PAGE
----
INTRODUCTIONTay-Sachs disease or also known as acute infantile variant (Kaback & Desnick, 2011) is a heritabledisorder that mainly affects infants, adolescents and even adults. Thisbasically targets the nervous system of the human body.
It is caused by theabsence of hexosaminidase-A (Hex-A), a vital enzyme found in the brain cellsthat functions in metabolizing certain lipids (Campbell, Reece, Urry, Cain,Wasserman, Minorsky & Jackson, 2015). Without the presence of theseenzymes, the lipid (GM2 ganglioside) accumulates abnormally in cells, specificallyin the nerve cells. After which, the on-going accumulation causes more damageto the brain. Theinheritable disorder commonly starts at early fetal development or during earlystages of pregnancy.
After child birth and up to the point where the childreaches the age of three to six months, he or she ‘appears’ to be normal. Butas soon as the child turns two years older, symptoms of the disease is apparentwherein recurrent seizures and diminishing mental function usually takes place.The child will also be having a hard time crawling, turning over, sitting andeven reaching out (U.S. National Library ofMedicine, 2018). In the worst case scenario, it may lead to blindness,cognitive impairment, paralysis and non-responsiveness. And as soon as the childturns three or four years older, the nervous system becomes badly affected,eventually leading to death.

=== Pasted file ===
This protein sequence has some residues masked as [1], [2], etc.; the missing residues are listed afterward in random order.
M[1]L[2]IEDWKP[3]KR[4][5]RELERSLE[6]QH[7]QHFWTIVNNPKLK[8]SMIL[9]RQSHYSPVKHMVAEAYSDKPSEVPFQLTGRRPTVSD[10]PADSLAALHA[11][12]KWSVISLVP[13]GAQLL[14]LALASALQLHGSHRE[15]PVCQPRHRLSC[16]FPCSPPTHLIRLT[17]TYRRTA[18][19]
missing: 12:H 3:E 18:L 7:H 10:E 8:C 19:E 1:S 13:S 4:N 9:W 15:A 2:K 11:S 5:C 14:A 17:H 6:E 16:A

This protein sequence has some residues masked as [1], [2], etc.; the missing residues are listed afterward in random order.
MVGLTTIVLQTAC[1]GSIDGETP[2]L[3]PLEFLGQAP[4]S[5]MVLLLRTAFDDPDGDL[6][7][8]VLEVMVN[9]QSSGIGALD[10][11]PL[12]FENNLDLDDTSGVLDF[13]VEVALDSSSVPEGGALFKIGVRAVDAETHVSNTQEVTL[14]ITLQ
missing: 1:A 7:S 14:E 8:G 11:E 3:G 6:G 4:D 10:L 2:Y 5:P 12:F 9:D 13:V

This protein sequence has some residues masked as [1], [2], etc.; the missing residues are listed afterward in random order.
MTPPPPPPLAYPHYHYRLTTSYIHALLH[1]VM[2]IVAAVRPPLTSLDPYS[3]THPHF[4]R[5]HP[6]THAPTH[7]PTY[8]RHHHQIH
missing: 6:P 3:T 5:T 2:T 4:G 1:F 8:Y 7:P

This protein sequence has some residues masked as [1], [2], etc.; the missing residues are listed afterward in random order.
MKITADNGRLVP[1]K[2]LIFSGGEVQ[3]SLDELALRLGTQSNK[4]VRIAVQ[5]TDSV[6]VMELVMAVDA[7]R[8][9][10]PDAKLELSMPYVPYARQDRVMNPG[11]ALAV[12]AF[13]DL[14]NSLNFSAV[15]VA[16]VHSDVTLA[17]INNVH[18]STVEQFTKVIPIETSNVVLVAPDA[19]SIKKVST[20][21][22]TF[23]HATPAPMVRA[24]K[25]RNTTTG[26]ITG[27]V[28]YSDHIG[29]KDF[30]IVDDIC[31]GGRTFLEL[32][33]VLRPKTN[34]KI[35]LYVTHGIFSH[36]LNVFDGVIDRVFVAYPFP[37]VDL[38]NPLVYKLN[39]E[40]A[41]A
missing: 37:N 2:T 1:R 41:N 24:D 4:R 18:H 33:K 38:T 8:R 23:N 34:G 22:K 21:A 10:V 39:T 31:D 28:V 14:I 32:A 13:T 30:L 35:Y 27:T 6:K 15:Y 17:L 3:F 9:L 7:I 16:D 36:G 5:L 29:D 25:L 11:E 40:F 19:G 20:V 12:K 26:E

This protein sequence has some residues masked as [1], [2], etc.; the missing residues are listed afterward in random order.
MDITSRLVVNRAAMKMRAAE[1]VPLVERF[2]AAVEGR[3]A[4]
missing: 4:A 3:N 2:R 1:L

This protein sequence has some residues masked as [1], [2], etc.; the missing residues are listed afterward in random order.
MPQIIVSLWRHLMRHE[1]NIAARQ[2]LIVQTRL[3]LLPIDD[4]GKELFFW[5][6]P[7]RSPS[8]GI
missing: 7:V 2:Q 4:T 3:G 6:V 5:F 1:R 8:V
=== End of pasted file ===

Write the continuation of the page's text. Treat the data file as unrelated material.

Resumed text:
On the other hand, adults are also susceptible tothis kind of disease merely categorized as the Late-Onset Tay-Sachs disease causing intellectual and neurologicalimpairment (National Human Genome ResearchInstitute, 2011). Becauseof the aforementioned effects of the said disorder and its progressiveobliterations towards the nervous system of the human body, the researcherwrote this study to make the respective readers become aware of this rare andinherited disorder and to let them understand the nature, the causes, theoverall symptoms, the effective management and preventive measures in order topreclude the possible occurrence of this disease. PATHOPHYSIOLOGYAs it is written in the previous section of thepaper, the disease causes fatality common to infants experiencing motor andmental degeneration beforehand and even adults are no exemption to this type ofdisease. It has been discovered and known to experts in the certain field suchas Campbell et al. (2015) that only children inheriting two copies of Tay-Sachsallele (homozygotes) have the disease.